The odds against schooling are stacked in Shivar. Students find it difficult to study and parents grapple to keep them productive

By Shruti Rathi

Pranali Chorpagar dropped out of college last year. By March, she made the return journey to her village Shivar, nearly 60 kilometres from Amravati. She was supposed to be studying Science in Class 12 but now operates a paan thela (pan shop) in the village. “We are extremely poor. I could not go back to Amravati,” she says. Pranali’s job in Amravati as a domestic worker had come to a halt when the lockdown began. She has no access to a smartphone, let alone the internet. “I want to study further and get a well-paying job but I cannot help the current situation,” she rues.

Pranali is worried about her financial burden but she manages to smile

Pranali’s father, 41-year-old Arjunsingh, works as a farm labourer, as do many in the villages here. “I have to work in the scorching sun and heavy rains to survive. What will I get by sending her to school?” he says. Arjunsingh wants her daughter to get married and is on the lookout for a suitable boy for her.

“I was unable to focus on the class while doing household chores,” says Prathamesh, recalling his first day of online classes

Juggling online classes with chores and livelihood demands is a recurring problem. Prathamesh Gavande, a Class 8 student of Adarsh High School Daryapur, had borrowed a phone from his neighbour for a few hours for the class. He does not own a smartphone himself. “I did not get free textbooks like we get every year. I want to buy a smartphone, so I am not spending money on textbooks,” he says. He sits under the shed of the tree at the chowk (main square) as the network quality and lighting there is good. He lives with his father, Umesh, who works as a labourer in Daryapur. He cooks food for the family and takes care of his younger sister and ill grandmother. “I cannot attend classes most of the time even when I want to. Sometimes Uncle needs his phone, sometimes I have a lot of household chores to do,” he says.

Like Prathamesh, most of the students in the village study in the school and colleges in Daryapur which is only 4 kilometers away. Some students go to the Zilla Parishad school in the village.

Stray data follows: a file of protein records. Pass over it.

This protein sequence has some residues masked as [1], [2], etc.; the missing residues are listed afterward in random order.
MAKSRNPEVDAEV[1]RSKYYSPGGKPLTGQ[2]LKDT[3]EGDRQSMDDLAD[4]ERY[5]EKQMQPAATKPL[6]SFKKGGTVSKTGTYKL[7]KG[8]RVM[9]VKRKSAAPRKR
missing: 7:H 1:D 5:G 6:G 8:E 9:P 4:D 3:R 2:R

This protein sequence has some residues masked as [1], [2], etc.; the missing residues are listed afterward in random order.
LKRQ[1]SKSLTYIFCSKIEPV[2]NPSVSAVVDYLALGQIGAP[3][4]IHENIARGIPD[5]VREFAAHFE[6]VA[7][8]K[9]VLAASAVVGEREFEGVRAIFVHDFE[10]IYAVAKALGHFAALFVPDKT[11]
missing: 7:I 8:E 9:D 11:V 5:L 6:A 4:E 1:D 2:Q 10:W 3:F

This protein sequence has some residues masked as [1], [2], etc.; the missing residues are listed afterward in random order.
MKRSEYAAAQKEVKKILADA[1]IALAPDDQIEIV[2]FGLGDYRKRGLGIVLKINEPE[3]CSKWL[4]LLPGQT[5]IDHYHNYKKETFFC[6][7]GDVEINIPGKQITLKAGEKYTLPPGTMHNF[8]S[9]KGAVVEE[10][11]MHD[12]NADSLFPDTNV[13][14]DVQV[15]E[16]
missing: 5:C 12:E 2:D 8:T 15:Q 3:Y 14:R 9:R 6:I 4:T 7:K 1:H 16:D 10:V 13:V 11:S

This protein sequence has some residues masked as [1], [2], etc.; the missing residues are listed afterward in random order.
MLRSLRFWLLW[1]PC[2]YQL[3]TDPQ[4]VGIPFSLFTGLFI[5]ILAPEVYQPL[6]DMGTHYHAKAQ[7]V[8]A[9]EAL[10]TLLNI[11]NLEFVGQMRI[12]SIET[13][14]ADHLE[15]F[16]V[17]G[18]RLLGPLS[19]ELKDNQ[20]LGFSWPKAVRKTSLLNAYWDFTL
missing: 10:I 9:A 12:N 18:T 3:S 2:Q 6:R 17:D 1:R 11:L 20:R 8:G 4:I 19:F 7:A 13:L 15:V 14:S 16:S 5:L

Sanika and Anushka (L-R) pose for a picture

Sanika and Anushka, daughters of martyr Nagesh Chaurpagar, study at the Zilla Parishad school in the village. The school was shut due to the lockdown and no online classes are being conducted. The girls spend most of their time playing with their friends and studying on their own.

According to Amit Bayaskar, who’s been teaching at the Zilla Parishad school the last six years, the school is likely to reopen for classes 9 to 12.

The Nitone boys want to join the Indian Army when they grow up

Swaraj and Swarit Nitone share their father’s smartphone. One mobile is not enough for two siblings, especially when their timetables clash. The boys study at Dnyanpeeth School in Daryapur. Swaraj is in class 5 and Swarit is in class 2. “Swaraj often helps Swarit in his studies but they fight often,” their mother Smita complains. Smita works at a farm as a labourer and her husband works at a shop in Daryapur. They do not have mobile network at home. Smita is worried about the drawbacks stemming from the lack of internet access. It takes a long time to download an image, online classes are a distant dream. The kids often accompany their parents at work.

Chorpagar family gets ready to pose

Occasionally, the problem isn’t one of access or means. The Chorpagar family is one of the well-off families in the village. They own land, a decent home, and individual mobiles for their kids to study online. “All our kids attend online classes,” says Sahebrao. “I can only force kids to study but cannot keep a check if they are studying or not. They often watch videos online and fool me,” 35-year-old Rama complains. With schools shut and students confined to their homes, parents are grappling with keeping children productive.